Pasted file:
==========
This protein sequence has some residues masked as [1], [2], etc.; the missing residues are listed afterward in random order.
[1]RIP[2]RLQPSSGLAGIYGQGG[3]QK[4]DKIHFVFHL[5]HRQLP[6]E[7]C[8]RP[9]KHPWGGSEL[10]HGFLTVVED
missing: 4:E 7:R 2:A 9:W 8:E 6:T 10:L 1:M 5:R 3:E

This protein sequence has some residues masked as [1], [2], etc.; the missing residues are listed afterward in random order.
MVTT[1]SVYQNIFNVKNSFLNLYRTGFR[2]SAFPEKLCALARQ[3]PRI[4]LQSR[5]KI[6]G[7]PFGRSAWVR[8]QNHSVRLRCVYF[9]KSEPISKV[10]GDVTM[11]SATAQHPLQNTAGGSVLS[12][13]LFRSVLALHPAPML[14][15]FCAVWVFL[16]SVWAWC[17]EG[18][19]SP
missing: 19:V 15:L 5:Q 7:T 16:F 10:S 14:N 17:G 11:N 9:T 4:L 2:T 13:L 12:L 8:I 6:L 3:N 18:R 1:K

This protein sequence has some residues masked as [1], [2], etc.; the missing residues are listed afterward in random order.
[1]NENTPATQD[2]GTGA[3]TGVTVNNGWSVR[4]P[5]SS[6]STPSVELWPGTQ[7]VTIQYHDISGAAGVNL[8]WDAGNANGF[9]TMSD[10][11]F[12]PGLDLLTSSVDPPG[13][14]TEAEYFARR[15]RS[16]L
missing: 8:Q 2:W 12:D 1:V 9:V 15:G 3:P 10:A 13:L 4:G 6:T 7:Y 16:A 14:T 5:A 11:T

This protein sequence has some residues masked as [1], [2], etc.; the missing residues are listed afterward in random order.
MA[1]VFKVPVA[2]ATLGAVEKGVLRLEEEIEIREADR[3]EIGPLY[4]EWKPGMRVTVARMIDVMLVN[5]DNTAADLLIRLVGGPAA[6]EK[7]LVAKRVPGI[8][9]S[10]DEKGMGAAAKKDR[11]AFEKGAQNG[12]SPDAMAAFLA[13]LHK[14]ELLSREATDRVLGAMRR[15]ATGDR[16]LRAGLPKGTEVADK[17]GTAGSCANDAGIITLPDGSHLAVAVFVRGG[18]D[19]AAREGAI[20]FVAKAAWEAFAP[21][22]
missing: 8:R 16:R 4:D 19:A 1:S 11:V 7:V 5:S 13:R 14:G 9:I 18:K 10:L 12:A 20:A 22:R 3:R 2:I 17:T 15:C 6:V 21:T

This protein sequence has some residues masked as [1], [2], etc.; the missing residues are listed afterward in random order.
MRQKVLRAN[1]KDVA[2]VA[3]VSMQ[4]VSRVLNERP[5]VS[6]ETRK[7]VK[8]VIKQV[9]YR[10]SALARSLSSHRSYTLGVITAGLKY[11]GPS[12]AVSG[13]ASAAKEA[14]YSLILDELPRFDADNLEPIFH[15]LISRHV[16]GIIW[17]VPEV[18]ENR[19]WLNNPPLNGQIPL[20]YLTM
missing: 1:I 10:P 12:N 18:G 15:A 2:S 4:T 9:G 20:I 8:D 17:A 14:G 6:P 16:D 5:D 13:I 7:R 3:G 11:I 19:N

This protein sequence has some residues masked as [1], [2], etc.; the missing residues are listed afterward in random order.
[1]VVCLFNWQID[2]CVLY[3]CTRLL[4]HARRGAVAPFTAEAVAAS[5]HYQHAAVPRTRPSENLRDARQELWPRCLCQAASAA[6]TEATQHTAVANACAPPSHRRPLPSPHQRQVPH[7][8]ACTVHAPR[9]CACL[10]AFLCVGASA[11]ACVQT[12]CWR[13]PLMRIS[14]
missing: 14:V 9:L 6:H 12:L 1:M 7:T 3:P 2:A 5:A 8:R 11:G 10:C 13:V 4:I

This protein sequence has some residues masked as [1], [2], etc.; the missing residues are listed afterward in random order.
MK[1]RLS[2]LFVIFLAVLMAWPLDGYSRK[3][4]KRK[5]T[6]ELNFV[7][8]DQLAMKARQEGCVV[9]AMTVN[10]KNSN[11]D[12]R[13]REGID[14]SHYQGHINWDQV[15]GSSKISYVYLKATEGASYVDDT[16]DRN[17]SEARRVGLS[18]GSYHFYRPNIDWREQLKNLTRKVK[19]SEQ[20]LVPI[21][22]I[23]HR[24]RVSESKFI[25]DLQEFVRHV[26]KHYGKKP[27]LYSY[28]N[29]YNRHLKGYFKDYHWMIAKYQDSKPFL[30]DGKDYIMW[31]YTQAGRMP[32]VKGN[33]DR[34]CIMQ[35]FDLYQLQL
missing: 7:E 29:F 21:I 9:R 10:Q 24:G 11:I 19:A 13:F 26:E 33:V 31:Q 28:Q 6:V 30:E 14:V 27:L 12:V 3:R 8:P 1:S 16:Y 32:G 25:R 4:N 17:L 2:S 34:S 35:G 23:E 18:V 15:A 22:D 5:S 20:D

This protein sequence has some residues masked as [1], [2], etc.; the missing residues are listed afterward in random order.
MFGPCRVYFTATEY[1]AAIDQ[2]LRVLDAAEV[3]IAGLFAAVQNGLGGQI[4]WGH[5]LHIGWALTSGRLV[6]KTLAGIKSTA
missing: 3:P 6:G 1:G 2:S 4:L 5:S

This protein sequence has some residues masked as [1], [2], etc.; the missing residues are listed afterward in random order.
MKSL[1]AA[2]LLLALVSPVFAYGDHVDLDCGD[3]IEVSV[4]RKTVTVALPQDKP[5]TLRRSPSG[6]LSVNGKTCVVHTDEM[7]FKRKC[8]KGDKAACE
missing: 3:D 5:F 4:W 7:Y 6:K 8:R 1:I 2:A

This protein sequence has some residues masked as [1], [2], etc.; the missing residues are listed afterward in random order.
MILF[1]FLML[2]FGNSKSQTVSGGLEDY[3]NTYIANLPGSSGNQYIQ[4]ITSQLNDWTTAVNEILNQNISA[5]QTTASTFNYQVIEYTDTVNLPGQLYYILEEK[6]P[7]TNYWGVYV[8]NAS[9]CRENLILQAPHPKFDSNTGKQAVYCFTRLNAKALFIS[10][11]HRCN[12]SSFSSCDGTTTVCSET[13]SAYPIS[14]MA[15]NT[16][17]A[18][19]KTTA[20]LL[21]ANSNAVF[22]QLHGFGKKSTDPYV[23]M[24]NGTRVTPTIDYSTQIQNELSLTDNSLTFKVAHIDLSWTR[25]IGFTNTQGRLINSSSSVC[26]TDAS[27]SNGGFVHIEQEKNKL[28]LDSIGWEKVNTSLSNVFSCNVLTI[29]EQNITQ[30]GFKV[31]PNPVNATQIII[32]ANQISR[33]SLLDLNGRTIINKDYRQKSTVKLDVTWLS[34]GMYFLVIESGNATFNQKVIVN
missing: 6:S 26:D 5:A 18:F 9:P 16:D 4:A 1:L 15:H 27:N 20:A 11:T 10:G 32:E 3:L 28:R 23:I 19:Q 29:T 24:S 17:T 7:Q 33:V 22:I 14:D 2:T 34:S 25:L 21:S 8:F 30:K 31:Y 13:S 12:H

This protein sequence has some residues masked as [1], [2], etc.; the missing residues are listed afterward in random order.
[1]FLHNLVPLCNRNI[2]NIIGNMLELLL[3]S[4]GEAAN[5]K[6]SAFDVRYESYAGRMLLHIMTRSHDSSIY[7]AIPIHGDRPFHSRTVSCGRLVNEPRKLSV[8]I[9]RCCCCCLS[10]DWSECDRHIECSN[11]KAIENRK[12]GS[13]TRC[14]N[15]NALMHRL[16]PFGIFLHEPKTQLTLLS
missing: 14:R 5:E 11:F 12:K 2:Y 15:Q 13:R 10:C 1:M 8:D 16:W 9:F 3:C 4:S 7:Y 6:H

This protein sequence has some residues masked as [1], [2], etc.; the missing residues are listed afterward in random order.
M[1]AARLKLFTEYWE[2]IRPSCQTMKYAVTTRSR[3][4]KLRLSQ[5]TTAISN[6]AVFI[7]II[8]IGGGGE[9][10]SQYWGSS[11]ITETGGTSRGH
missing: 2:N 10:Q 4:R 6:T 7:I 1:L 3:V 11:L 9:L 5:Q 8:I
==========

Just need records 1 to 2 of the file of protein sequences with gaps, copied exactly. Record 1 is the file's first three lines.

This protein sequence has some residues masked as [1], [2], etc.; the missing residues are listed afterward in random order.
[1]RIP[2]RLQPSSGLAGIYGQGG[3]QK[4]DKIHFVFHL[5]HRQLP[6]E[7]C[8]RP[9]KHPWGGSEL[10]HGFLTVVED
missing: 4:E 7:R 2:A 9:W 8:E 6:T 10:L 1:M 5:R 3:E

This protein sequence has some residues masked as [1], [2], etc.; the missing residues are listed afterward in random order.
MVTT[1]SVYQNIFNVKNSFLNLYRTGFR[2]SAFPEKLCALARQ[3]PRI[4]LQSR[5]KI[6]G[7]PFGRSAWVR[8]QNHSVRLRCVYF[9]KSEPISKV[10]GDVTM[11]SATAQHPLQNTAGGSVLS[12][13]LFRSVLALHPAPML[14][15]FCAVWVFL[16]SVWAWC[17]EG[18][19]SP
missing: 19:V 15:L 5:Q 7:T 16:F 10:S 14:N 17:G 11:N 9:T 4:L 2:T 13:L 12:L 8:I 6:L 3:N 18:R 1:K